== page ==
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Invasive Staging*: The Guidelines

Frank C. Detterbeck, MD, FCCP; Malcolm M. DeCamp, Jr., MD, FCCP; Leslie J. Kohman, MD, FCCP; Gerard A. Silvestri, MD, FCCP
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*From the Multidisciplinary Thoracic Oncology Program (Dr. Detterbeck), Division of Cardiothoracic Surgery, University of North Carolina, Chapel Hill, NC; Department of Thoracic and Cardiovascular Surgery (Dr. DeCamp), Cleveland Clinic Foundation, Cleveland, OH; Division of Cardiothoracic Surgery (Dr. Kohman), SUNY Health Science Center, Syracuse, NY; and Division of Pulmonary and Critical Care Medicine (Dr. Silvestri), Medical University of South Carolina, Charleston, SC.

Correspondence to: Frank C. Detterbeck, MD, Division of Cardiothoracic Surgery, Department of Surgery, University of North Carolina at Chapel Hill, CB #7065, 108 Burnett-Womack Building, Chapel Hill, NC 27599-7065; e-mail: fdetter@med.unc.edu



Chest. 2003;123(1_suppl):167S-175S. doi:10.1378/chest.123.1_suppl.167S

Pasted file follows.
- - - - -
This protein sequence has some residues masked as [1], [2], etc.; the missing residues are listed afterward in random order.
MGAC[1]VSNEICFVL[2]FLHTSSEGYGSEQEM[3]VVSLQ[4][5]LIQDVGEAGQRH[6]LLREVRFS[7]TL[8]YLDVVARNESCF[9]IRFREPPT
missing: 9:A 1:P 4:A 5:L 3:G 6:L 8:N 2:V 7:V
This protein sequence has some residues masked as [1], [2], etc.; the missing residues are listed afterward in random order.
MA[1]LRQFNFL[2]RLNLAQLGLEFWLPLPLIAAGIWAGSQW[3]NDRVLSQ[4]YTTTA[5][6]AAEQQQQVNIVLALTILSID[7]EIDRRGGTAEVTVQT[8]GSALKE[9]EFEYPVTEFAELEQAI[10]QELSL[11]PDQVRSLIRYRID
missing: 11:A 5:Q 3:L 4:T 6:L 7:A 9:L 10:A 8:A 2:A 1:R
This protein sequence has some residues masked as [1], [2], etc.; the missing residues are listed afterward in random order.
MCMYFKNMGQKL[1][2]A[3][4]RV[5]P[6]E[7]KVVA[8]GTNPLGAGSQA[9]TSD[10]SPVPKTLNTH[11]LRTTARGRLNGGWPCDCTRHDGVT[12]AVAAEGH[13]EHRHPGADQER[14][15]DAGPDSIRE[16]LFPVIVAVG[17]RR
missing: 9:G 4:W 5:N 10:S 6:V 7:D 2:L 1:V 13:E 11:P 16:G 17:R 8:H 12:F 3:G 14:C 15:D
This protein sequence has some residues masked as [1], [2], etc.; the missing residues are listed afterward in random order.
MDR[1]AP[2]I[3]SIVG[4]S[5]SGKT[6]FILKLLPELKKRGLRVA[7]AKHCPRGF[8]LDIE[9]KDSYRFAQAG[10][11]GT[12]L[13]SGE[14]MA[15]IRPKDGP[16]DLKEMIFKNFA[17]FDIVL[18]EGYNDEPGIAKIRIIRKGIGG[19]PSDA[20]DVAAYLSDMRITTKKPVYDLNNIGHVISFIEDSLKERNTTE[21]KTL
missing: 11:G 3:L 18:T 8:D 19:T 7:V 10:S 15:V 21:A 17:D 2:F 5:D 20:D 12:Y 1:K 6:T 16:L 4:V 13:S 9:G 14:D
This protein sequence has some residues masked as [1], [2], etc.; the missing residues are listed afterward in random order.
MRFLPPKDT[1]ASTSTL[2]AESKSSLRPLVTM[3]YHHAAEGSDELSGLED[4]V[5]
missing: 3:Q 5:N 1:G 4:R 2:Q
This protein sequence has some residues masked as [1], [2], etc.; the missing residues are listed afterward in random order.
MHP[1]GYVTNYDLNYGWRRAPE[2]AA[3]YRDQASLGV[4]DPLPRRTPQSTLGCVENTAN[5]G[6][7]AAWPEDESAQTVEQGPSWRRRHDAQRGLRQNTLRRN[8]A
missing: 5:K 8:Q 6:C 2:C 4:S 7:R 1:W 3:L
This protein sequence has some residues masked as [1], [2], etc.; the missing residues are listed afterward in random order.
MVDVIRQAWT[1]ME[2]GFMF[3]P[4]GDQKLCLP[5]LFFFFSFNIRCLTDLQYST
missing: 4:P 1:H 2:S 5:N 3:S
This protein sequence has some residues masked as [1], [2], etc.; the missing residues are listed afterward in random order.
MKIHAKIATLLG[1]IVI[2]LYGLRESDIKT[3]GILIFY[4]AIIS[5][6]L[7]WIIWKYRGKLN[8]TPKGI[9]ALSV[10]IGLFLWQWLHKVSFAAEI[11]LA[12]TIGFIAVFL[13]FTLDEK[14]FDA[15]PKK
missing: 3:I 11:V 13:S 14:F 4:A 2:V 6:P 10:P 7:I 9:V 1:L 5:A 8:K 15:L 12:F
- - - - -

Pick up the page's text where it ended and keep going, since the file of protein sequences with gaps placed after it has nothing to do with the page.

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A variety of invasive staging tests are available, including mediastinoscopy, thoracoscopy (video-assisted thoracoscopic surgery), transbronchial needle aspiration (TBNA), transthoracic needle aspiration (TTNA), and endoscopic ultrasound with fine needle aspiration (EUS-NA). Each of these tests requires specific skills, has particular risks, and has technical considerations making it more or less suitable for masses in particular locations. Therefore, direct comparisons among the tests are not possible, and the issue is to define which procedure is most useful for a particular situation. Invasive staging procedures are sometimes used to confirm the stage of a lung cancer, ie, when radiographic staging is not reliable. However, invasive staging procedures are also often used to confirm the diagnosis (ie, when the radiographic stage is reliable). The first situation requires a test with a low false-negative rate; the latter requires a test with high sensitivity. Clinicians must be clear about the question at hand and how to assess the value of a test when selecting an invasive staging procedure. When confirmation of the diagnosis is the primary issue, TBNA (or EUS-NA, if available) are good choices because of high sensitivity and low morbidity. When the primary issue is to confirm that there is no involvement of mediastinal lymph nodes, mediastinoscopy appears to be best suited to most situations. When the primary goal is to confirm malignant involvement of mediastinal nodes, mediastinoscopy also appears to be best in general, although TBNA, TTNA, and EUS-NA may be reasonable alternatives in certain situations. However, selection of a test will also depend on the local availability of expertise, and patient-specific anatomic and physiologic considerations. Selection of the optimal approach is best achieved through a multidisciplinary discussion so that all aspects can be weighed appropriately.


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